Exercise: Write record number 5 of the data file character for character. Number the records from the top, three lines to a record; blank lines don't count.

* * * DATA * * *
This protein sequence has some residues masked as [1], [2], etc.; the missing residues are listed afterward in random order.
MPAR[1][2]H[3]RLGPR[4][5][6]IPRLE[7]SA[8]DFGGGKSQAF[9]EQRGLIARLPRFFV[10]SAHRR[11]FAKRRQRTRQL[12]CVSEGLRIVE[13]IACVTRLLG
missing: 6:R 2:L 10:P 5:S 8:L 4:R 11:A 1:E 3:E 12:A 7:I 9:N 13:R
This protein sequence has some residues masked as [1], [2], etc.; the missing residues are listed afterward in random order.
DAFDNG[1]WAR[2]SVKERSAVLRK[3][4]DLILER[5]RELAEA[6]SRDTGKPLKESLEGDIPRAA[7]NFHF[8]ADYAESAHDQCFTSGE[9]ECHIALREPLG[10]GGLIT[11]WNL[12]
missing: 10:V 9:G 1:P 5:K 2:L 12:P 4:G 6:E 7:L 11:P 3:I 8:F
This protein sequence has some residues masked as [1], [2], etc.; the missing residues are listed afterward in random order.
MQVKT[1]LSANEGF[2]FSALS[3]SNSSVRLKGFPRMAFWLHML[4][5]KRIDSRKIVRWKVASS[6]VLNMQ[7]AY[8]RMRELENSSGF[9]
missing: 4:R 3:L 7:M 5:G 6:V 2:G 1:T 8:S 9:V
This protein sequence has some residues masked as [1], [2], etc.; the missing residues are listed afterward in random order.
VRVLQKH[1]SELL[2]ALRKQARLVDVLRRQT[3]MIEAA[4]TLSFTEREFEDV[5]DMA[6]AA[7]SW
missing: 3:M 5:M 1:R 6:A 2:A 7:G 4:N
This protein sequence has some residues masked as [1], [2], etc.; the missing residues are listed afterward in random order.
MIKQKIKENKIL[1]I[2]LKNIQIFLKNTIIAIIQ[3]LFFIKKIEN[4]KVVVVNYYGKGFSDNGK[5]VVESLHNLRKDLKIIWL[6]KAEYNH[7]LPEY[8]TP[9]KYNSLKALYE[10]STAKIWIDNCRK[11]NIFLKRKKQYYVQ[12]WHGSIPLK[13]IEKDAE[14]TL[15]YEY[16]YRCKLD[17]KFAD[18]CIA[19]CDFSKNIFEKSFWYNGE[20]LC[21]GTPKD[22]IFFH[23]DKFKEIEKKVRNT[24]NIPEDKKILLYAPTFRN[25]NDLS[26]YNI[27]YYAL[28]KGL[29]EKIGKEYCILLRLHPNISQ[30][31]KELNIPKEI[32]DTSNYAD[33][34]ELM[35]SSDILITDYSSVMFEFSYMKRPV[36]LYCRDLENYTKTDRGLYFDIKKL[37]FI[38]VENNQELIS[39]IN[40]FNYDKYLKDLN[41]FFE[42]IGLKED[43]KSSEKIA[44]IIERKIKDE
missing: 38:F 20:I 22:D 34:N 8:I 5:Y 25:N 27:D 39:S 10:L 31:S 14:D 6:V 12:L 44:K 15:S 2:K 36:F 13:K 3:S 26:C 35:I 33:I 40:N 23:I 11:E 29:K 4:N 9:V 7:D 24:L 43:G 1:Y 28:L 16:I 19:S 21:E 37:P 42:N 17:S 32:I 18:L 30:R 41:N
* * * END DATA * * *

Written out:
This protein sequence has some residues masked as [1], [2], etc.; the missing residues are listed afterward in random order.
MIKQKIKENKIL[1]I[2]LKNIQIFLKNTIIAIIQ[3]LFFIKKIEN[4]KVVVVNYYGKGFSDNGK[5]VVESLHNLRKDLKIIWL[6]KAEYNH[7]LPEY[8]TP[9]KYNSLKALYE[10]STAKIWIDNCRK[11]NIFLKRKKQYYVQ[12]WHGSIPLK[13]IEKDAE[14]TL[15]YEY[16]YRCKLD[17]KFAD[18]CIA[19]CDFSKNIFEKSFWYNGE[20]LC[21]GTPKD[22]IFFH[23]DKFKEIEKKVRNT[24]NIPEDKKILLYAPTFRN[25]NDLS[26]YNI[27]YYAL[28]KGL[29]EKIGKEYCILLRLHPNISQ[30][31]KELNIPKEI[32]DTSNYAD[33][34]ELM[35]SSDILITDYSSVMFEFSYMKRPV[36]LYCRDLENYTKTDRGLYFDIKKL[37]FI[38]VENNQELIS[39]IN[40]FNYDKYLKDLN[41]FFE[42]IGLKED[43]KSSEKIA[44]IIERKIKDE
missing: 38:F 20:I 22:D 34:N 8:I 5:Y 25:N 27:D 39:S 10:L 31:S 14:D 6:V 12:L 44:K 15:S 2:K 36:F 13:K 3:S 26:C 35:I 33:I 40:N 23:I 11:E 29:K 4:N 9:V 7:D 24:L 43:G 1:Y 28:L 16:I 19:S 21:E 37:P 42:N 17:S 32:I 18:L 30:R 41:N